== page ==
We find there are generally four principles that help to facilitate serendipity in the innovation process:

1. Select a diverse group of people

Take a diagonal slice of the company, look at roles, backgrounds (professional and personal), experience, expertise and personality. Think beyond what you believe you may need for this particular innovation challenge to include as many perspectives as there are individuals.

2. Start with a clear sense of purpose

There is no innovation without aspiration. Spark the innovation engine by letting people know why you are looking for new ideas, what is expected and how you will facilitate the process. People like to know why and what they are trying to achieve and how you will help them achieve these goals. What’s in it for them? What’s in it for the organisation?

3. Develop a diverse set of insights that stimulate discussion

Organisations rely heavily on readily available raw data. Information on trends is abundant and many companies make significant investments in customer research to drive their innovation activities. But to develop a process that drives new idea generation we need to increase the diversity of inputs by developing insights in additional categories (or lenses in Strategos lingo) including orthodoxies, competencies, customer needs and analogies.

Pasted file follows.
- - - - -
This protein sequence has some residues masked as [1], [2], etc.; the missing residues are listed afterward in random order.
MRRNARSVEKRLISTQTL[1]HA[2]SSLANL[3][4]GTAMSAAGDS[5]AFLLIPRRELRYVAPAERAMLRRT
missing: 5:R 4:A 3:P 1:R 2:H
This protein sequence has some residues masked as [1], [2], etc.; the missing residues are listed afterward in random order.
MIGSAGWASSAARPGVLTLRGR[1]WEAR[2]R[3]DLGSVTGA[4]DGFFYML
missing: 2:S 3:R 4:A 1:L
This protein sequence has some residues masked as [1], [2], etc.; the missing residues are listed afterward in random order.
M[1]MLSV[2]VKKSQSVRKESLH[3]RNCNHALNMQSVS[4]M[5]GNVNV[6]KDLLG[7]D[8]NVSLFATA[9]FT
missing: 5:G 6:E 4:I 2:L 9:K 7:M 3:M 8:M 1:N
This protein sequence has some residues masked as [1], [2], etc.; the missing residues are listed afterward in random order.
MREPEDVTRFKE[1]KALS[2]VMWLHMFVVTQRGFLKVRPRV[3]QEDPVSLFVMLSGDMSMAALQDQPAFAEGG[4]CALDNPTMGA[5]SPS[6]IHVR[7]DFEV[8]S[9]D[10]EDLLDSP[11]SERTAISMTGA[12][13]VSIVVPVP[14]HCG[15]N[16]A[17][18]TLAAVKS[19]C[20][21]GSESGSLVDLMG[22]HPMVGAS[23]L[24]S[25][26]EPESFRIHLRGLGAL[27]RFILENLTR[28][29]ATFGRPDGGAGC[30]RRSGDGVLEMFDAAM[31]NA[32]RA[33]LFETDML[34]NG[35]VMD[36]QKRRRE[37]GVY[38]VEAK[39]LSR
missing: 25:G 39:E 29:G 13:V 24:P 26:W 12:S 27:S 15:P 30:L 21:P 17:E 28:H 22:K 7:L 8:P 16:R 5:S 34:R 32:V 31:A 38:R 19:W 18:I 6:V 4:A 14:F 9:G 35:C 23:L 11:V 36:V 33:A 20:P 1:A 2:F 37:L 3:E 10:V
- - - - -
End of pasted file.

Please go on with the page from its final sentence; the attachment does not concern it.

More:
4. Maximise the interactions over time

Facilitate the innovation process by making sure there is ongoing dialogue between the participants. Setup teams that collect, research and explore information using the lenses to develop their own perspectives and insights. Ensure enough time to organise meetings, workshops, interviews and observation sessions where teams discuss their findings, challenge core competencies and orthodoxies and synthesise combinations of trends. The value is as much in the resulting insights as it is in the journey the teams will make, the interactions they have, and the dialogue it enables.

These four activities can be managed and planned without jeopardizing the creativity involved in getting to significant results. As with the perfumer, there comes a time where we hope to have an “aha” or “eureka” moment. Often we won’t quite know how it happened, but what we can do as innovation professionals is make sure we increase the chances of it happening.

image credit: miloadornoworld.com, pharmacytechnician.com, obviously-marvelous.com

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Serendipitous Predictable InnovationMichel van Hove is a Partner at Strategos. Based in Amsterdam, he leads programs that help clients identify growth opportunities and build innovation capability. His experience includes strategy and business development, managing client relations and leading teams through innovation change programs. Since joining the firm in 2004 he has led strategic innovation initiatives across a wide range of sectors including energy, telecommunications, consumer electronics, and food and beverage.